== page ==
In Ward 3 Debate, Kunselman Goes After DDA & Alleges Political “Cronyism” A Problem in Ann Arbor Government
The Ann Arbor chapter of the League of Women Voters sponsors candidate debates each election cycle for City Council races. On October 5, 2011, the League gave Third Ward Democrat Stephen Kunselman the chance to strut his political stuff against Republican opponent David Parker. Parker and Kunselman tackled questions about the proposed street millage renewal, the Fuller Road parking garage project, and the Percent for Art Program. However, it was Kunselman’s opening statement that should give pause. Kunselman took the Downtown Development Authority to the cleaners. The DDA is a board of individuals who control an approximately $20,000,000 annual budget generated by tax revenues captured from downtown businesses, as well as parking revenues generated by publicly-owned parking garages and lots.
In his opening statement, Kunselman (left) called the DDA a hotbed of “political cronyism.” In contrast, Second Ward Council member Stephen Rapundalo, in his debate against former Second Ward Council member Jane Lumm, who is trying to retake the seat she last held in the late-90s, had nothing but praise for the members of the DDA Board.
This is not Kunselman’s first criticism of the DDA. Kunselman has also referred to the Board the DDA as a “shadow government,” seeking to take control of political decisions which have typically been made by elected officials on City Council, such as whether parking rates should be raised or not. In 2010, former DDA Chair Joan Lowenstein pushed to have City Council give up its responsibility to set parking rates. Lowenstein was quoted in the Press as saying:
All of you [City Council members] here have to run for office every couple of years. There is no reason why any of you should have to run for office on the question of whether parking is $1.50 an hour or $1.75 an hour. You are elected to make broad policy decisions and have a broad policy agenda, and what we’re suggesting here is that we [the DDA Board] take over what are some of the managerial parts of this whole process so that we can, in effect, shield you from having to do that.”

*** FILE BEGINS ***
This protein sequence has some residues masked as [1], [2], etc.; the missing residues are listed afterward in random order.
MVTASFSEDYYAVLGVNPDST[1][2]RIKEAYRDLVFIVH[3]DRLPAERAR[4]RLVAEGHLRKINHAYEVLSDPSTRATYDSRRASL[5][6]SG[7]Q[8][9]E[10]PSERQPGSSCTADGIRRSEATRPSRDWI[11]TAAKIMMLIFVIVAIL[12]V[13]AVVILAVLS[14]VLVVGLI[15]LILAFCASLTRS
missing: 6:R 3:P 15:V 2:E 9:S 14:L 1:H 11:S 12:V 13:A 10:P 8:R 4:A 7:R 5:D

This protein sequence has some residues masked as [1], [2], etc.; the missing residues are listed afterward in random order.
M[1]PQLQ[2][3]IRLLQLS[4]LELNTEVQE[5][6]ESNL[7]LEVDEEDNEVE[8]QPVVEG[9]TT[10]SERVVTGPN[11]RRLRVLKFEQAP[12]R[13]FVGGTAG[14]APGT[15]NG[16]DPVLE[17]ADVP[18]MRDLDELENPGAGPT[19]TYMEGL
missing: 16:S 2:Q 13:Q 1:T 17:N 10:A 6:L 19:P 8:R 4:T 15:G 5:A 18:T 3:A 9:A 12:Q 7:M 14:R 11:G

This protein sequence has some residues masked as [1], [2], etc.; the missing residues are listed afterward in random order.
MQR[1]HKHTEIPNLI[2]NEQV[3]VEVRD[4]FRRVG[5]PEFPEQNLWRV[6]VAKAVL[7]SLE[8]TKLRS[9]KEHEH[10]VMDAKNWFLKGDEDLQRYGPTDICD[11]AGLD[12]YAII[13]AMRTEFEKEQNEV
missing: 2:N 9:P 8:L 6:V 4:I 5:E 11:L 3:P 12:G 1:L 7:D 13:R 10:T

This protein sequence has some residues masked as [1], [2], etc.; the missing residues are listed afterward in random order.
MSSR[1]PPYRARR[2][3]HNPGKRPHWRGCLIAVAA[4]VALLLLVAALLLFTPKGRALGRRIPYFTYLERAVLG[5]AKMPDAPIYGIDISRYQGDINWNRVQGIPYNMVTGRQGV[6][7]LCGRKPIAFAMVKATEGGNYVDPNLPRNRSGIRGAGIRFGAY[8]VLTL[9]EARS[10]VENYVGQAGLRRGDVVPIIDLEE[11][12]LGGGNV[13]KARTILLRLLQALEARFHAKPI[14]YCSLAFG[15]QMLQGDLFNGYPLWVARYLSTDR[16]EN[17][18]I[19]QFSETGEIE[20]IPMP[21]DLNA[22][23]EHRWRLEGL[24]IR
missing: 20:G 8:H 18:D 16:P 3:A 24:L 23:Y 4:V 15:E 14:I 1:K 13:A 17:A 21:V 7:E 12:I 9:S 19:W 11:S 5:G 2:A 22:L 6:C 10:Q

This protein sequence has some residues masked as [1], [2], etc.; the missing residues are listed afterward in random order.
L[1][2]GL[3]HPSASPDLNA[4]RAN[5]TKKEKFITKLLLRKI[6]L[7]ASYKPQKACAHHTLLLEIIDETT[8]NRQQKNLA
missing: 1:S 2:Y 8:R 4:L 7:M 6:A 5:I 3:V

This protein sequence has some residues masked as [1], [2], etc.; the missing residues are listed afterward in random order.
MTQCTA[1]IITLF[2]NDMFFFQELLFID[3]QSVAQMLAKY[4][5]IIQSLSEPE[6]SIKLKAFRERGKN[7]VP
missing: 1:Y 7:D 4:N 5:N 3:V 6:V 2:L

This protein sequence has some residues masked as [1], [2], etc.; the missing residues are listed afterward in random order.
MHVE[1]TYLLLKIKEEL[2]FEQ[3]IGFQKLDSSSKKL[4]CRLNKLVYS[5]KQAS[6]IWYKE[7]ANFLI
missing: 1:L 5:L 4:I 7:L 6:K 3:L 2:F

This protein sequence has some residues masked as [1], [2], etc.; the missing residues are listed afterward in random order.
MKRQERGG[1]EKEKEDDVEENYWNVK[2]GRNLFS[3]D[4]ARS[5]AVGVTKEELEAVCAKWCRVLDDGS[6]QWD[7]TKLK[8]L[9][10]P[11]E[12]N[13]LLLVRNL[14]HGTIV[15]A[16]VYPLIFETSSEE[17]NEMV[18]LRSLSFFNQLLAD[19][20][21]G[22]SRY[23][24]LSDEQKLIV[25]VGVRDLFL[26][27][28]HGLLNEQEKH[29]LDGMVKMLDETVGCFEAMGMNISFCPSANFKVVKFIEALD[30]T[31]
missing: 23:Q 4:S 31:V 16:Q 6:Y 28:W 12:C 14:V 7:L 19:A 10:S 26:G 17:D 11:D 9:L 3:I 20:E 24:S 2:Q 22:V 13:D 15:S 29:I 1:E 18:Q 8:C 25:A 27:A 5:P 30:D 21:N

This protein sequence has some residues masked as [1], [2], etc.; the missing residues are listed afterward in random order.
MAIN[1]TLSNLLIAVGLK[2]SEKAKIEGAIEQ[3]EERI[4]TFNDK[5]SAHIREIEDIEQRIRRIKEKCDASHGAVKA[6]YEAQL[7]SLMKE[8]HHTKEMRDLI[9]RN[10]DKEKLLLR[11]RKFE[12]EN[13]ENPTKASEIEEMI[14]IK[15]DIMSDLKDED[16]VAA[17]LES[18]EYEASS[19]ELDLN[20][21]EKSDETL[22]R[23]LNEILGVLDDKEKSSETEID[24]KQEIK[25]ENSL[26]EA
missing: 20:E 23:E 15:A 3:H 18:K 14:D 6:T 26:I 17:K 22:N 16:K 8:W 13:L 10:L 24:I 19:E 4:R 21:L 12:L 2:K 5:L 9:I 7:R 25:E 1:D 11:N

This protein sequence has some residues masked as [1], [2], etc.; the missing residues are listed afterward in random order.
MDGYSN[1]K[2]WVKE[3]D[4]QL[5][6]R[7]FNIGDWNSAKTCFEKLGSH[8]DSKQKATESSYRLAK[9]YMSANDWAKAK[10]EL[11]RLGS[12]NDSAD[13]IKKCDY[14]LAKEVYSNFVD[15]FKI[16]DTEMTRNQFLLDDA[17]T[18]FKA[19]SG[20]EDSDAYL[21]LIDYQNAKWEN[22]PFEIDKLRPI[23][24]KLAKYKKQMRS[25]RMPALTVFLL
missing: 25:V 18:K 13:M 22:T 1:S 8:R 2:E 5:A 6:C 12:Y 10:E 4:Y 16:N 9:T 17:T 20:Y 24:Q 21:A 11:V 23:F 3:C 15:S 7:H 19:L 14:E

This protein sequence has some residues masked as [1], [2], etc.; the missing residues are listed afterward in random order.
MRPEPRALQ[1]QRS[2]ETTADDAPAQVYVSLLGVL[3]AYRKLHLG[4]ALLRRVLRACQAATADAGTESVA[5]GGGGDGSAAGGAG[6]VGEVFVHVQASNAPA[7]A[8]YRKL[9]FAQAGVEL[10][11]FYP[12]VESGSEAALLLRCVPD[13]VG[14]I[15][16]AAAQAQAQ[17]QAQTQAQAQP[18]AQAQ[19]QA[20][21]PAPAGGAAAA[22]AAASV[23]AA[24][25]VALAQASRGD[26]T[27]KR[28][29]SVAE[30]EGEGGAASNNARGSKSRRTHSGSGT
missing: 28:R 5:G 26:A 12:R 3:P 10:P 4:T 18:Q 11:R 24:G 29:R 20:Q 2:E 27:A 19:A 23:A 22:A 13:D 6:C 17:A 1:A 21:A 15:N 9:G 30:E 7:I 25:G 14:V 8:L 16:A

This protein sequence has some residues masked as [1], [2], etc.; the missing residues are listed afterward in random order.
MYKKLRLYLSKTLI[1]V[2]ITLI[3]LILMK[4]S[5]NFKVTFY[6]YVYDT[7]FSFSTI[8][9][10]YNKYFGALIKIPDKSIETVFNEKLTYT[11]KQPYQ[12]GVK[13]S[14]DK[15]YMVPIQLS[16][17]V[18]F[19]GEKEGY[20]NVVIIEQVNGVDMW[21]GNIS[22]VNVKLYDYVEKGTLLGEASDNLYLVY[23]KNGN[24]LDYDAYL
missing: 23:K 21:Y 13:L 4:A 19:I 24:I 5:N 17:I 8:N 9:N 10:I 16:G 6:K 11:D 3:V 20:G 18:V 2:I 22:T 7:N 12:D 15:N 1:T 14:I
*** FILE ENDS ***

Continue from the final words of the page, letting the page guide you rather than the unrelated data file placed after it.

The idea of “shielding” elected officials didn’t sit well with some. Barbara C. Kramer posted a comment in response to the piece in which Lowenstein was quoted. Kramer says, “While understanding the Mayor’s desire that council members not be elected or not elected on one issue, one hopes the voters have more depth in their decision making. I believe we elect officials to make tough decisions based on the will of their constituents. The DDA does a fine job, but its members are not elected and should not have final say.”
Vivienne Armentrout, a former Washtenaw County Commissioner, writes in response, “Council should not be giving up their powers of decision on this or any other subject to an unelected body. What former CM Lowenstein is saying is that Council should be protected from any consequence of their actions. But it also will handicap them from setting the direction of our city. I don’t agree that Council is only a broad policy-setting body. Our Council and Mayor have traditionally been partners (with the administration) in management of matters that affect our citizens. I would hate to see current or future councilmembers prohibited from carrying out this role.”
Decisions such as this one to allow the DDA Board members to decide public policy—decisions made by people who are not elected officials, but rather are appointed by Mayor John Hieftje—has resulted in Kunselman’s vocal criticisms. The recent League of Women Voters debate, however, was the first time Steve Kunselman alleged that the DDA Board is populated by John Hieftje’s political cronies. It was also the first time Kunselman vowed to “keep on going after” the DDA.